Tuesday, September 18, 2012
Revolutionary Israeli toilet gets Gates Foundation grant
Earmarked for homes in developing nations, the device needs no water and generates its own power to turn waste into sterile, odorless compost.
An Israeli-invented toilet that needs no water and leaves no waste caught the interest of the Bill & Melinda Gates Foundation, which awarded parent company Paulee CleanTec $110,000 “to create next generation sanitation technology to help make sanitation services truly safe and sustainable for the poor.”
“We are one of only very, very few Israeli companies that have received any grants from this foundation,” points out Oded Halperin, one of the company’s original investors.
The toilet is based on the same principle as the high-tech pooper-scooper featured on ISRAEL21c last October.
Invented by renowned Hebrew University biotech innovator Prof. Oded Shoseyov based on an idea Halperin thought up, the device gathers droppings and turns them into odorless, sterile powder within seconds after the dog-walker pushes a button to release an activation capsule from the cartridge inside the unit. The resulting powder is a fertile composting material.
Earmarked for developing countries by the Gates Foundation, the toilet will go a step further.
No water or electricity needed
“For the solid waste, which also can include toilet paper, we are mixing it with our chemical formula for not more than 30 seconds and it will turn immediately into odorless, sterile fertilizer,” Halperin tells ISRAEL21c.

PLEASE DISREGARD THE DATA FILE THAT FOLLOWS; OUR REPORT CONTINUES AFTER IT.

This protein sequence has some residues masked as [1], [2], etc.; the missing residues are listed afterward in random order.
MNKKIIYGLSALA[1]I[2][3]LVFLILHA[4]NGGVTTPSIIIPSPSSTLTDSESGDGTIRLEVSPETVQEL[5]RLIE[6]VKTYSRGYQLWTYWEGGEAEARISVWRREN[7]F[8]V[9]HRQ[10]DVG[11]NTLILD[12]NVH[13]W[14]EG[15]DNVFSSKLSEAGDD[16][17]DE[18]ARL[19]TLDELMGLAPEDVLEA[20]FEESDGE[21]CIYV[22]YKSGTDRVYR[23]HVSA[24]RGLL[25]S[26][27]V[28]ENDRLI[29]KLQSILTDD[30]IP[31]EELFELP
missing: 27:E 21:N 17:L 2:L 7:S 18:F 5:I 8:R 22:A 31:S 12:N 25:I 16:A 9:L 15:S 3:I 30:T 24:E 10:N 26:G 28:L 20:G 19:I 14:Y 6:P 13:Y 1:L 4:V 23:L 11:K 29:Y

“The fertilizer will be automatically dropped into a removable canister where it can be collected from time to time and than be used for field and/or home crops.”
The liquid waste will be sterilized separately in another reservoir, and then pumped up to flush the toilet – powered by heat energy created from the solid-waste process and stored in a battery. According to the still-secret drawings of the patent-pending device, the internally created heat would even power a light inside the stall.
“Just to back up the energy source, we will also use a small solar panel on the roof,” says Halperin. “There’s no need for any sewerage or electricity infrastructures or connections. No need for water to flush. No special maintenance — the chemicals can be put in its dispenser once a month, and the cost of one use is only a few cents.”
‘Reinvent the Toilet Challenge’
These features are a good fit for the Bill & Melinda Gates Foundation’s “Reinvent the Toilet Challenge,” which aims to improve on the limitations of the 18th-century toilet still in use today, for 2.6 billion people lacking access to sanitation.
According to the foundation, reinventing the toilet could save millions of lives and help end poverty. About 80 percent of human waste goes into rivers and streams untreated, and 1.1 billion people don’t use a toilet.
The winning solution must be hygienic and sustainable, with an operational cost of no more than five cents per user, per day. It may not discharge pollutants and must generate energy and recover salt, water and other nutrients. It may not rely on water to flush waste or a septic system to process and store waste.
The one-year Gates grant is first-phase funding. If the foundation likes what it sees, Paulee CleanTec will then submit a second proposal for a $1 million or $1.5 million grant to complete development and build a prototype.
Meanwhile, Paulee CleanTec signed a deal with a major international player in the pet market, which will allow for the development of different kinds of devices for collecting and disposing of dog and cat droppings based on the existing patents.
In addition, the Ramat Gan-based company is considering opportunities for raising funds from private and strategic investors as it looks to widen its potential applications to hygienic solutions for trains, airplanes, boats, motor homes and other modes of transportation.